If worms just are not your thing, you can follow the above without the worms. It will just take longer. The worms speed up the composting (fancy word for decomposing), but the produce waste will decompose on it’s own. Just remember to bury it to keep the critters away.
In addition to composting directly in the soil, planting a cover crop between growing seasons helps return nutrients to the soil. Clover is a nice one. Red clover is particularly good if you enjoy using herbs as medicine. There are others, of course. Checking with a local nursery employee is helpful for determining what is best in your area. If you have the space, planting the cover crop amongst your edibles has the advantage of being a living mulch, which will reduce your watering needs and soil erosion. Clover keeps coming back year after year, so sharing seeds with a friend can be economical.
Certain plants are particularly helpful for building good soil and assisting edibles to be their best. These can be your first edibles to plant in your garden, so they can get busy preparing the soil. Borage and yarrow are good general plants for the edible garden. They are pretty and provide useful plant parts, too. Borage flowers are pretty in ice cubes and taste delicious in salads when freshly picked. The leaves can be lightly steamed and eaten like spinach. A mix of such greens is quite tasty. Yarrow flowers grow in such a way that is inviting for butterflies to rest and the flowers have medicinal qualities. Meanwhile, both plants give nutrients back to the soil. Borage reproduces easily, so you’ll want to eventually thin out the plants in order to give room for your edibles. Peas (cool season) and beans (warm season) are good to plant in the garden, too. Not only to eat, but also because they add nitrogen to the soil for the next plants to use.
Crop rotation is an excellent practice to get into the habit of doing. It benefits your soil, which helps your plants grow and produce food for you. Each type of plant uses certain nutrients and leaves behind different components. Learn which plants use a lot of nitrogen (corn, for example) and alternate planting it with beans or peas in different seasons or years. Rotate where you allow the borage to grow in your garden. Tomatoes can be finicky, so rotate instead the companion plants around them (borage, nasturtiums, basil, marigolds, etc) if your tomatoes refuse to grow in a new location.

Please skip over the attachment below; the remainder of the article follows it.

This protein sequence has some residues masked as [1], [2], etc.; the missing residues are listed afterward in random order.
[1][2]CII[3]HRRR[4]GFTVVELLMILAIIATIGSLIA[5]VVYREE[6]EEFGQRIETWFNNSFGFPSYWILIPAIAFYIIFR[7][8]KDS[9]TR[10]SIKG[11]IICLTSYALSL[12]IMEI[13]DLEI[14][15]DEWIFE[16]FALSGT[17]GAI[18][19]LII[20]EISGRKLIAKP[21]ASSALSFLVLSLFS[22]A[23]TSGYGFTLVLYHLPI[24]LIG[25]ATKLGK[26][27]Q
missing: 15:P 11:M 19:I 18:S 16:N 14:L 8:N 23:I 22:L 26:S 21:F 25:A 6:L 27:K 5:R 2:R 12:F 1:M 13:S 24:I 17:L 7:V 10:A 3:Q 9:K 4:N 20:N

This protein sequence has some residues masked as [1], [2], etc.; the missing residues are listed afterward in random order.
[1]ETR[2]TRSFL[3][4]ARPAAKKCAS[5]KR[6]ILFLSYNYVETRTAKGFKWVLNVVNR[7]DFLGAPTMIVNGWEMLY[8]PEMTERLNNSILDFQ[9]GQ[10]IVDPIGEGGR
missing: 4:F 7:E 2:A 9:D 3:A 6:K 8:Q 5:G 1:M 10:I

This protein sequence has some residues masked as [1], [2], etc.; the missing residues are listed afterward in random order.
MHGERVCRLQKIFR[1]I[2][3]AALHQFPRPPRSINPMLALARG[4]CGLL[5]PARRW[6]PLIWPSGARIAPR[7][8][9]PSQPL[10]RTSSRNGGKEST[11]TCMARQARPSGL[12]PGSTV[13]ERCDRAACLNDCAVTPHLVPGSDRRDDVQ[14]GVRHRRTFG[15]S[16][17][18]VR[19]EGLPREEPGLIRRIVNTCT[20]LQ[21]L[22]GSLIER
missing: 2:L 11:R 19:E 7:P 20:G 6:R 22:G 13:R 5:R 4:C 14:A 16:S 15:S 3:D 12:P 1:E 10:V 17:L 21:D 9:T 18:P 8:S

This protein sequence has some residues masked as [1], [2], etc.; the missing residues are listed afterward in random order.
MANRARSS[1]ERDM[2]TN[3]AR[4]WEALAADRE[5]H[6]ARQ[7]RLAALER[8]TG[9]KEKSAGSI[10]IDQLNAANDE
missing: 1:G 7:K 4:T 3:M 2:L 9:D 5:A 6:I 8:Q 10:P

Every area has unique qualities in the soil. Talking to small nurseries is helpful in understanding your area. Check into gardening classes (often free at local nurseries) and clubs or groups that meet in your area. By building good soil you will ensure strong healthy plants that give you food in return for your effort. While you are building your soil, start growing in containers. There is no need to wait to enjoy delicious edible plants! You’ll know when your soil is ready because the container plants will “jump” right in and take off growing and producing food for you and your family!
Karin Rose is an instructor, freelance writer, and woman of many interests. Her first published body care recipe, a face serum, was featured in December 2011 on Spa Week Daily – Spa Foodie: Karin Rose’s DIY Face Serum Recipe. She is married to the love of her life and enjoys being a mother, volunteer, and a student of life. When she is not smearing her concoctions on herself and loved ones, she can be found teaching others how to make their own body care products and selling her handcrafted goods to clients. Her favorite quote comes from Mother Theresa, “Kind words can be short and easy to speak, but their echoes are truly endless.”